There are four different S1P receptor modulators available and they include fingolimod, siponimod, ozanimod and ponesimod but how are they used.
In the USA it is simple any of the agents can be used. The labels of the FDA say “
XXXXXX (insert any of the above drugs) “is a sphingosine 1-phosphate receptor modulator indicated for the treatment of relapsing forms of multiple sclerosis (MS), to include clinically isolated syndrome, relapsing-remitting disease, and active secondary progressive disease”
This is not surprising because all of the above target sphingosine-one-phosphate one receptor to inhibit lymphocyte migration from bone marrow, lymph glands and across the blood brain barrier. Whilst fingolimod can be used in children because the manufacturer has done the studies.
However, the situation in the European Union are different and it makes no biological sense that things are different. Currently
Fingolimod was approved over a decade ago and now
- Fingolimod is “indicated as single disease modifying therapy in “highly active” relapsing remitting multiple sclerosis”. This means that the drug is not available for all and one has have more severe disease and is indicatwd for people “with rapidly evolving severe relapsing remitting multiple sclerosis defined by 2 or more disabling relapses in one year, and with 1 or more Gadolinium enhancing lesions on brain MRI or a significant increase in T2 lesion load as compared to a previous recent MRI”.
- Alternatively it was indicated for “highly active disease despite a full and adequate course of treatment with at least one disease modifying therapy”. This means that you have to have failed a treatment (first-line) to get access to the drug. i.e. it was second line.
The second line indication was not necessarility based on science, and one may say that the side-effects risks we greater than the first line agents so a cautious approach would limit access to side-effets but it cost a lot compared to cheaper first line drugs and so perhaps suited NICE’s limitation of access to fingolimod.
As can be seen below this makes no biological sense, but when siponimod came along the regulation in the EU seemed even more bonkers. Fingolimod targets S1P1, S1P3, S1P4, and S1P5 receptors compared to S1P1 and S1P5 that is targeted by siponimod yet
- Siponimod is “indicated for the treatment of adult patients with secondary progressive multiple sclerosis (SPMS) with active disease evidenced by relapses or imaging features of inflammatory activity”
So siponimod can be used in secondary progressive MS and fingolimod can be used in relapsing MS, but siponimod is not approved for relapsing MS, which seems abit strange especially as siponimod binds to the same S1P1 and SP15 receptors that ozanimoid binds too yet:
- Ozanimod is “indicated for the treatment of adult patients with relapsing remitting multiple sclerosis (RRMS) with active disease as defined by clinical or imaging features”…..This means if there is evidence of new lesions or relapses (active disease) and you can use it for relapsing MS. This agent target the same receptors as siponimod yet this drug has to be used on a different set of people….notably in Scotland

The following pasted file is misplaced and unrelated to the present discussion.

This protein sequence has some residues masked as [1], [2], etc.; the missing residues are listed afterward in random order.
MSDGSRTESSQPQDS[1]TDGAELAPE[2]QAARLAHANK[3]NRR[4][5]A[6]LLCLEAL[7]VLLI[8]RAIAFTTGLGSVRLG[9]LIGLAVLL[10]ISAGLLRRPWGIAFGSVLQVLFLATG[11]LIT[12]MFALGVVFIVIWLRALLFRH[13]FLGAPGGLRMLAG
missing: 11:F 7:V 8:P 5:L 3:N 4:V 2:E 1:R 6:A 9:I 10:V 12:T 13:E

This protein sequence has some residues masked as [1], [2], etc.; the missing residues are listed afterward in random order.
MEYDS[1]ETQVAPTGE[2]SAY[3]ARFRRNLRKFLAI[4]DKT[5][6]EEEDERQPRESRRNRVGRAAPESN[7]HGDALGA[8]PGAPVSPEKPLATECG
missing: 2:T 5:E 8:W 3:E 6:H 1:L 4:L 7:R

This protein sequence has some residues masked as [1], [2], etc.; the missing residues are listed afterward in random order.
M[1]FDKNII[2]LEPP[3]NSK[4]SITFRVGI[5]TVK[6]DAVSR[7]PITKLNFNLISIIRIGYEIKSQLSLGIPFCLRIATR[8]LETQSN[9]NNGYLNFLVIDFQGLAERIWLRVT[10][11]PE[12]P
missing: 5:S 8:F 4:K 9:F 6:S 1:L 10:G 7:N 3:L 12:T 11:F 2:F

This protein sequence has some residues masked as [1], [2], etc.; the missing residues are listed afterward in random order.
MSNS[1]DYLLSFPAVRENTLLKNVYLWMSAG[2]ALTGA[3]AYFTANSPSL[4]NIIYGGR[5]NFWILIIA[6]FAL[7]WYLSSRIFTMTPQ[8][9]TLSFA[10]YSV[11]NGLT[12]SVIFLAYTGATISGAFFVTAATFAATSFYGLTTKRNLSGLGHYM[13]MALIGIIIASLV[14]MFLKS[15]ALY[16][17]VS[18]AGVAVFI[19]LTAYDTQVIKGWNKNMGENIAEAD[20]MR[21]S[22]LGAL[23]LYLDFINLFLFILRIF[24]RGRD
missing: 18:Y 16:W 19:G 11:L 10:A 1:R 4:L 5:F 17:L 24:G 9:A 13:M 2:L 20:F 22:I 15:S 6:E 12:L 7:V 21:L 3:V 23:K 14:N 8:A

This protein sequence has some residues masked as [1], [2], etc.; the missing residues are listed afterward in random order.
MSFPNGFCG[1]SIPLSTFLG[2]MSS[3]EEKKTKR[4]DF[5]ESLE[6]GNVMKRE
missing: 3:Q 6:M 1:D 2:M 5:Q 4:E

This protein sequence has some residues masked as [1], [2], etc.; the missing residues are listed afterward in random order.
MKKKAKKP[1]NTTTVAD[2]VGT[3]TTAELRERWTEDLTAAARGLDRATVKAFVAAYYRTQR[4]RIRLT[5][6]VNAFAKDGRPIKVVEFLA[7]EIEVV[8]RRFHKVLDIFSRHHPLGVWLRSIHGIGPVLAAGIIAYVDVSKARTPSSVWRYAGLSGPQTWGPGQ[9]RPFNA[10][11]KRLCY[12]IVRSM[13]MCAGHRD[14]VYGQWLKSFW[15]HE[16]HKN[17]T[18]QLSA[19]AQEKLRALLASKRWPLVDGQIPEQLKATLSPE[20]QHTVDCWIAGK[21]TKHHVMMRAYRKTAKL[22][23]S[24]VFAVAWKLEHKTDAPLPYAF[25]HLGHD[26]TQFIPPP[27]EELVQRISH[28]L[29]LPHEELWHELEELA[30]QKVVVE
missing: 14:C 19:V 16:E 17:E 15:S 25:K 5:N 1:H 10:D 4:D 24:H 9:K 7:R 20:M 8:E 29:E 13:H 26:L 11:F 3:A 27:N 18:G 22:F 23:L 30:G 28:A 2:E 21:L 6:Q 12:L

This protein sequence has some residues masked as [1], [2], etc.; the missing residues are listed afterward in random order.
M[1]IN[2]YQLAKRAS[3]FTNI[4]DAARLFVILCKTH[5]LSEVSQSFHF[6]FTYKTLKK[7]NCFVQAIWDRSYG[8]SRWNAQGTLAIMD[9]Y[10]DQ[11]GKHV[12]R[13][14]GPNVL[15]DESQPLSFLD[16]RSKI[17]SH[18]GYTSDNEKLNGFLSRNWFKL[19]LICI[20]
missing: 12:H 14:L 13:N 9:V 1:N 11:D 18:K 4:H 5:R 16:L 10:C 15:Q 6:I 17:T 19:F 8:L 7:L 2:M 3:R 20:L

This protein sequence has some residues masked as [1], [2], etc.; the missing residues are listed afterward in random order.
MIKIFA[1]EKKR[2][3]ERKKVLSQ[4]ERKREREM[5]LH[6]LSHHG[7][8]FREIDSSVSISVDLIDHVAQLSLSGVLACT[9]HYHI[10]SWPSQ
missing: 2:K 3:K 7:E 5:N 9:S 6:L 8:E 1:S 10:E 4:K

However it has similar uses to ponesimod that binds mainly to S1P1 receprtors here
- Ponesimod is “indicated for the treatment of adult patients with relapsing forms of multiple sclerosis (RMS) with active disease defined by clinical or imaging features”.
So there is a regulatory nonsense at play in th European Union where biological sense prevails in the USA. If you get a highly active agents first line, you do better than if you have failed an agent before you get the highly-active/effective agents. This is seen here with fingolimod.
Cannizzaro M, Ferré L, Clarelli F, Giordano A, Sangalli F, Colombo B, Comi G, Moiola L, Martinelli V, Filippi M, Esposito F Early use of fingolimod is associated with better clinical outcomes in relapsing-remitting multiple sclerosis patients. .J Neurol. 2022. doi: 10.1007/s00415-022-11227-3.
Background: Multiple sclerosis (MS) is a chronic autoimmune disease with huge heterogeneity in terms of clinical course, disease severity and treatment response. The need for a tailored treatment approach has emerged over the last few years. The present observational study aims to assess fingolimod effectiveness in RRMS patients, stratifying them according to the disease-modifying treatments used before fingolimod, to identify subjects who could benefit more from this treatment.
Results: The proportion of patients who maintained NEDA-3 status was higher in the naïve group despite a higher level of baseline disease activity (naïve versus first-line p = 0.025, naïve versus second-line p < 0.001)….Patients switching to fingolimod from first- and second-line treatments showed a higher (Twice to three times) risk of disease reactivation and a four to eight times, respectively shorter time to first relapse. Conclusion: Naïve patients showed a better response to fingolimod compared to patients switching to fingolimod from other drugs. Our findings support the early use of fingolimod in patients with active MS.
However, fingolimod is nearing the end of its potential patent life and it gives pretty poor COVID-19-related vaccine responses and we will see if this may be worse than other S1P receptor modulators. So which would you choose? In the USA you have choices but thsi may be less of an issue in UK/European Union.
COI: multiple but not considered relevant
Disclaimer: Thes are the views of the author